Absence, decreased frequency or decreased amplitude of pulsatile GnRH release results in the clinical syndrome of hypogonadotropic hypogonadism (HH). Deficient GnRH secretion may occur in isolation (idiopathic hypogonadotropic hypogonadism [IHH]), in association with anosmia (Kallmann syndrome [KS]) or as a result of a variety of structural and functional lesions of the hypothalamic-pituitary axis. The phenotypic expression of GnRH deficiency in the human demonstrates considerable heterogeneity, suggesting that patients with IHH and KS may represent part of a spectrum of isolated GnRH deficiency as opposed to representing discrete diagnostic subsets.

Defining the physiology of GnRH is critical to understanding the clinical heterogeneity of isolated GnRH deficiency. This protocol will utilize the disease model of HH to increase our understanding of the physiology of GnRH secretion. Examining the baseline characteristics of patients with isolated GnRH deficiency allows the determination of the normal requirements for endogenous GnRH secretion in the human.

Recent studies have revealed an association between hyperinsulinemia and low testosterone levels in men. This finding has been demonstrated in normal physiological conditions as well as in insulin resistant states. However, the causal nature and directionality of this relationship is not yet understood. Specifically, do lower testosterone levels cause insulin resistance resulting in hyperinsulinemia or vice versa. Because insulin resistance is an important risk factor for cardiovascular disease as well as type 2 diabetes, it is important to investigate this relationship for the implications it may have for prevention of and therapeutic interventions for these disorders.

Not Applicable
Allocation: Non-Randomized
Intervention Model: Single Group Assignment
Masking: None (Open Label)
Primary Purpose: Diagnostic
  • Kallmann Syndrome
  • Hypogonadotropic Hypogonadism
  • GnRH Deficiency
Drug: gonadotropin releasing hormone (GnRH)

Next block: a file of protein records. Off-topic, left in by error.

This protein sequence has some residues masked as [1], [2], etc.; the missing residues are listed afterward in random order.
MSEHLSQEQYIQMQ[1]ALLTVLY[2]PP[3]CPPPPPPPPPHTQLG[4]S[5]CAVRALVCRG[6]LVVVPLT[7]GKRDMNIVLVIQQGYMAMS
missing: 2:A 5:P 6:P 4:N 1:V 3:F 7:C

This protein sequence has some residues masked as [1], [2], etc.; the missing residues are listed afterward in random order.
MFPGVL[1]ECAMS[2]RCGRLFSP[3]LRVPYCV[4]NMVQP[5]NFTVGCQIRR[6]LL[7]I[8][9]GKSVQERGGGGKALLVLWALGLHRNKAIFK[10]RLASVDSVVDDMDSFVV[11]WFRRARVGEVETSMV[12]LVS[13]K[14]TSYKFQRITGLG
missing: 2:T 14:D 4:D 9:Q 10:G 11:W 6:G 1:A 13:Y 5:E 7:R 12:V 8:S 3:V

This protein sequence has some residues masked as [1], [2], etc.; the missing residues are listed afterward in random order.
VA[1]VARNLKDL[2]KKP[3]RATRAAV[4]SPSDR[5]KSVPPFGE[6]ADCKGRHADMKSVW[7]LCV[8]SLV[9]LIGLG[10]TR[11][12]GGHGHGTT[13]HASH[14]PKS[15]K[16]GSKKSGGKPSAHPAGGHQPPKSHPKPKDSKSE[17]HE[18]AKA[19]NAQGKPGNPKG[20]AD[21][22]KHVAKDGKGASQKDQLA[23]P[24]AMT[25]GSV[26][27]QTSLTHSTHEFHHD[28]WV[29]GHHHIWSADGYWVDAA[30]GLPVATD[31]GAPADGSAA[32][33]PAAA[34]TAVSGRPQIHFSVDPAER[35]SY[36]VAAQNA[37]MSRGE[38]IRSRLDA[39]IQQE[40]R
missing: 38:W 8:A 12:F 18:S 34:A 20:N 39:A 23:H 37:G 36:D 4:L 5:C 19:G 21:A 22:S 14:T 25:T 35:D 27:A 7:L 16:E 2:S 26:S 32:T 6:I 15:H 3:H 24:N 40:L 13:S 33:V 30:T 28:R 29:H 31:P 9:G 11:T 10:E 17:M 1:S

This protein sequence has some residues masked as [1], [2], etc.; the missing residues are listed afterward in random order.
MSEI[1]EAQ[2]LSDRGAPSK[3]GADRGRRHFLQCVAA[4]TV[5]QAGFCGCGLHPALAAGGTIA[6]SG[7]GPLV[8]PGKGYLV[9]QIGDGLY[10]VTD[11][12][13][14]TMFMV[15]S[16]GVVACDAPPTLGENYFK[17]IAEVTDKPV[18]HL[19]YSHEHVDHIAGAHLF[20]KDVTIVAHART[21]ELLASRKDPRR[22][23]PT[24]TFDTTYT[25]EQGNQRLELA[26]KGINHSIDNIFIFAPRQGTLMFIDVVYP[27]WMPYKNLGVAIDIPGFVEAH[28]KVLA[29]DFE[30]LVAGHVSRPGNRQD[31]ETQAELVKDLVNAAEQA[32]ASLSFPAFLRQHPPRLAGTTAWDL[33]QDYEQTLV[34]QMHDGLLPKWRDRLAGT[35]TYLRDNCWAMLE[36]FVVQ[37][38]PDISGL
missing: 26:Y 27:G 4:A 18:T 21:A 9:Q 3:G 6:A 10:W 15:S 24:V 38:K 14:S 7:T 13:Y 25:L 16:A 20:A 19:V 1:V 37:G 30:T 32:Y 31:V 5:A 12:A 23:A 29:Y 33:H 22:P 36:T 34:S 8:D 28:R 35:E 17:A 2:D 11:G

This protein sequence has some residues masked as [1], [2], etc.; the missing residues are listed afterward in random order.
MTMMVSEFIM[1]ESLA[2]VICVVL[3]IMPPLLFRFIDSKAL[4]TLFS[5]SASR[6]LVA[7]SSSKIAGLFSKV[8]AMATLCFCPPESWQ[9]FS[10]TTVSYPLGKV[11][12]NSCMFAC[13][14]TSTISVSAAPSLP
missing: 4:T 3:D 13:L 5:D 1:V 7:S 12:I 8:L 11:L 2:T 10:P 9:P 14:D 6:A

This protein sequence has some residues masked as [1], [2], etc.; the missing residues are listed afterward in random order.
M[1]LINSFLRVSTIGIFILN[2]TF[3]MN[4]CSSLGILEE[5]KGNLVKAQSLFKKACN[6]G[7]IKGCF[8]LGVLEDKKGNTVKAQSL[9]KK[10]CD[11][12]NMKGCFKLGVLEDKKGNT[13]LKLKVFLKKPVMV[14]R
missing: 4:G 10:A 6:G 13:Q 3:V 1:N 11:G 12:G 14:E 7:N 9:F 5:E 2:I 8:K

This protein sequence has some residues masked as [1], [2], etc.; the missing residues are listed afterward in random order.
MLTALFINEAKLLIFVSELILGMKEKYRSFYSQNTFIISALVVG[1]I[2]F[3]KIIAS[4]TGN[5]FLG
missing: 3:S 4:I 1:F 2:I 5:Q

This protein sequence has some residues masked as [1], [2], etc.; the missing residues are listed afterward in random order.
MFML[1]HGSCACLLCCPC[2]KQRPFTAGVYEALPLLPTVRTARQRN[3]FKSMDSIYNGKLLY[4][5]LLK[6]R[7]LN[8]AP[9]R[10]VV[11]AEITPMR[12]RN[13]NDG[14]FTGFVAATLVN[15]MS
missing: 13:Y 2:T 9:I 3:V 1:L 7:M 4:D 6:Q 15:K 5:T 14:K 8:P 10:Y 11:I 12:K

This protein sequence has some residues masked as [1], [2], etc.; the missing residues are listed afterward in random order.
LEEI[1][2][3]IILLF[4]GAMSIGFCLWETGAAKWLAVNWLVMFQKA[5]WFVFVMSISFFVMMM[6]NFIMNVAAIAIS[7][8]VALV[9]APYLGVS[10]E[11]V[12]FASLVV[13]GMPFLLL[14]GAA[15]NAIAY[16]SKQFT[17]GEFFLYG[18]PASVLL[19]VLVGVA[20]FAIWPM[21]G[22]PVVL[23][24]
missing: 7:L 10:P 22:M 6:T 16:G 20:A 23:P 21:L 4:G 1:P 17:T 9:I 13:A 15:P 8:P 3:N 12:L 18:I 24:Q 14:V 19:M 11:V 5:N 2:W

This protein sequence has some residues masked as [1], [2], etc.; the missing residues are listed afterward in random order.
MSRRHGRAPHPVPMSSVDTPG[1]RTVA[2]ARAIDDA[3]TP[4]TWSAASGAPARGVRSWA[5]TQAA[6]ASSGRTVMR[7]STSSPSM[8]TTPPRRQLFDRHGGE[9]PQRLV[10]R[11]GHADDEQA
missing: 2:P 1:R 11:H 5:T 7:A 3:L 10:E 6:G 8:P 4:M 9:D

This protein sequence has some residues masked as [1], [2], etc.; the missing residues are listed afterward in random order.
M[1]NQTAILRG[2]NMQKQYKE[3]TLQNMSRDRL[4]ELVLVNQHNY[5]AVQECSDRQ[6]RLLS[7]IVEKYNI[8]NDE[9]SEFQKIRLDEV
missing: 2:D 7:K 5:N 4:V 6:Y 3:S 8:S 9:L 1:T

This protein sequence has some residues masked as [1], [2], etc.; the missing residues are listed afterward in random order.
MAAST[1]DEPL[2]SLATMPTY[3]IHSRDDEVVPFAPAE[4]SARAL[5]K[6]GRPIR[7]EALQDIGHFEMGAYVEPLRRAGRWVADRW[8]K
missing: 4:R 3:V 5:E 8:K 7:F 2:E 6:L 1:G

pulsatile GnRH is delivered to adult men (18+ yrs) via portable microinfusion pump. A small dose (30 microliters) is delivered subcutaneously every 120 minutes. The initial dose is 25 ng/Kg which is increased until normal serum testosterone levels are achieved.
  • No Intervention: off treatment
    Subjects undergo the baseline evaluation off treatment
  • Experimental: GnRH Treatment
    Subjects receive long term pulsatile GnRH therapy
    Intervention: Drug: gonadotropin releasing hormone (GnRH)

*   Includes publications given by the data provider as well as publications identified by Identifier (NCT Number) in Medline.
March 2019
March 2018   (Final data collection date for primary outcome measure)


Ages Eligible for Study:

  • Adolescent boys (16-17yrs)
  • Adults (18 years and older)

    • Genders Eligible for Study:
  • Male and Female

    • Accepts Healthy Volunteers:


Inclusion Criteria:

  • adolescent boys (age 16-17 years) and adult male individuals (age 18 years and older) with a single serum sample demonstrating low testosterone in association with low or inappropriately normal gonadotropin levels
  • suitable male and adult female hypogonadotropic hypogonadal subjects

Exclusion Criteria:

  • no specific exclusion criteria
Sexes Eligible for Study: All
16 Years and older   (Child, Adult, Senior)
Contact: Ravikumar Balasubramanian, MD, PhD 617-726-8432
Contact: Kathryn Salnikov, BS 617-726-1309
United States
5U54HD028138 ( U.S. NIH Grant/Contract )
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William F. Crowley, Jr., M.D., Eunice Kennedy Shriver National Institute of Child Health and Human Development (NICHD)
Eunice Kennedy Shriver National Institute of Child Health and Human Development (NICHD)
Not Provided
Principal Investigator: William F Crowley, Jr., MD Massachusetts General Hospital
Eunice Kennedy Shriver National Institute of Child Health and Human Development (NICHD)
August 2017

ICMJE     Data element required by the International Committee of Medical Journal Editors and the World Health Organization ICTRP